In other words, it was a classic monopoly maneuver.

And for the second time, OPEC is doing it again. For a year now, against the expectations of the experts, OPEC has decided not to reduce its output even though Iran's oil has been added to the global total, and so has a new bonanza of American oil. Everyone seemed to expect that OPEC would do what it has always done: Cut its production to keep the price of oil high. But it has not.

OPEC is trying to kill off its competition.

The good news is that lower fuel prices are always good for the economy, so as long as fuel prices remain low, we can expect to see a significant economic uptick, as we did in the late 80s and early 90s. But we can also expect to see a drop in new oil investments and a drop in interest for fuels that could compete with oil.

When it has cleared the field of its competition, OPEC will raise the price of oil again and continue gouging the world.

If you'd like to see OPEC lose its power, if you want lower fuel prices permanently, and the healthy economy it always brings, never stop working toward fuel competition. Here's how.

Author: Adam Khan, the co-founder of and co-author of the book, Fill Your Tank With Freedom. 


Keep the Focus on Fuel Competition

Thursday, December 4, 2014

In an article in USA Today, Jonathan Fahey says the dropping gas price is so surprising, people are sharing photos of it. He writes about the reasons it's getting cheaper, and fails utterly to give the fundamental cause of the lower price, or what we might do to keep the prices low. Here are some excerpts from the article, starting with the reasons:

...demand isn't rising as fast as expected, drillers have learned to tap vast new sources of oil, particularly in the U.S., and crude continues to flow out of the Middle East.

Seasonal swings and other factors will likely send gas back over $3 sooner than drivers would like, but the U.S. is on track for the lowest annual average since 2010 — and the 2015 average is expected to be lower even still.

Oil fell from $107 a barrel in June to near $81 because there's a lot of supply and weak demand. U.S. output has increased 70 percent since 2008, and supplies from Iraq and Canada have also increased. At the same time, demand is weaker than expected because of a sluggish global economy.

In the past, a stronger economy in the U.S., the world's biggest consumer of oil and gasoline, typically meant rising fuel demand. No longer. Americans are driving more efficient vehicles and our driving habits are changing. Michael Sivak of the University of Michigan Transportation Research Institute calculates that the number of miles traveled per household and gallons of fuel consumed per household peaked in 2004.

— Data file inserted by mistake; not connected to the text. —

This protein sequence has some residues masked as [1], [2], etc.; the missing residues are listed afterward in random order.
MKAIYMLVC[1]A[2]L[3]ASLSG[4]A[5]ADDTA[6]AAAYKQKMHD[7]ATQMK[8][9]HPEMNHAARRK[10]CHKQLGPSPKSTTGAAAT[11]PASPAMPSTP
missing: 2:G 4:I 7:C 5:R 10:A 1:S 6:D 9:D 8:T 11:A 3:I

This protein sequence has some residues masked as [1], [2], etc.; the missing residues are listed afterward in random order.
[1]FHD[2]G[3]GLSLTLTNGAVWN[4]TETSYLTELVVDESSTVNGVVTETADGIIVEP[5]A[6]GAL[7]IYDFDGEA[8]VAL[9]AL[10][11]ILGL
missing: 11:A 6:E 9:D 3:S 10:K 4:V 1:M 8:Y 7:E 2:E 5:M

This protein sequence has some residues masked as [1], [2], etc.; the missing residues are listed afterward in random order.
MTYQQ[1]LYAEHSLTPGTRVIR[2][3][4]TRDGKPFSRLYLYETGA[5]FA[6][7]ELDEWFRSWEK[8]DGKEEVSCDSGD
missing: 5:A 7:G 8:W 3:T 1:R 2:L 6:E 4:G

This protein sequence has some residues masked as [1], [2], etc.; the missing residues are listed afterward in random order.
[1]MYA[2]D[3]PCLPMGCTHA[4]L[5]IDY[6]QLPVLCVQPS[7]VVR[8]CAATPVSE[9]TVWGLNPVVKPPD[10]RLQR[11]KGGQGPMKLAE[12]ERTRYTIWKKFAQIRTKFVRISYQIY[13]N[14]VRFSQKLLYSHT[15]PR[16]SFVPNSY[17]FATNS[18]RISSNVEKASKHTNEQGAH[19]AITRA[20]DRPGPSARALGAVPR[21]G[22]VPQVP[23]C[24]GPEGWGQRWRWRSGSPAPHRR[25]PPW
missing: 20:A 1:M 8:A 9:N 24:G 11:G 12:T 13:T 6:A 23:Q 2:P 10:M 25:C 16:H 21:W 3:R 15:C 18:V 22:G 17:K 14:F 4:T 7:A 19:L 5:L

The drop will save the U.S. economy $187 million a day, and also boost the profits of shippers, airlines, and any company that sends employees out on sales calls or for deliveries.

Whenever fuel prices drop, the economy does better. Five of the biggest airlines reported very strong quarterly earnings mostly because fuel prices have dropped 15% since September. When fuel is less expensive, almost everything becomes less expensive. That's one of the biggest selling points of the Open Fuel Standard. Right now, global commodity prices are falling around the world.

The real cause of the global drop in oil prices is an overabundance of oil on the market, caused by OPEC's surprising move to keep their production high regardless of new sources of oil on the market. Another way to describe the cause is that American oil producers are adding more oil to the market and OPEC is not responding the way it has traditionally responded (cutting its production to keep oil scarce and the price high).

Why do you suppose they haven't cut their production?

"At a recent oil industry event in London," writes anchorwoman Trish Regan, "OPEC's Secretary-general Abdullah al-Badri told reporters, 'If prices stay at $85, we will see a lot of investment going out of the market. About 65% of the producers, they have high costs. Not OPEC.'"

OPEC is playing monopoly with the world's economy. Once they've killed off interest in new oil investment, they can safely raise prices again.

If you'd like to end our vulnerability to OPEC's manipulations, keep working toward fuel competition while oil prices are low. There are many reasons to achieve fuel competition besides the economic ones, although those would be reasons enough. Here's a summary of why its worth fighting for: Fuel Competition Will Change The World.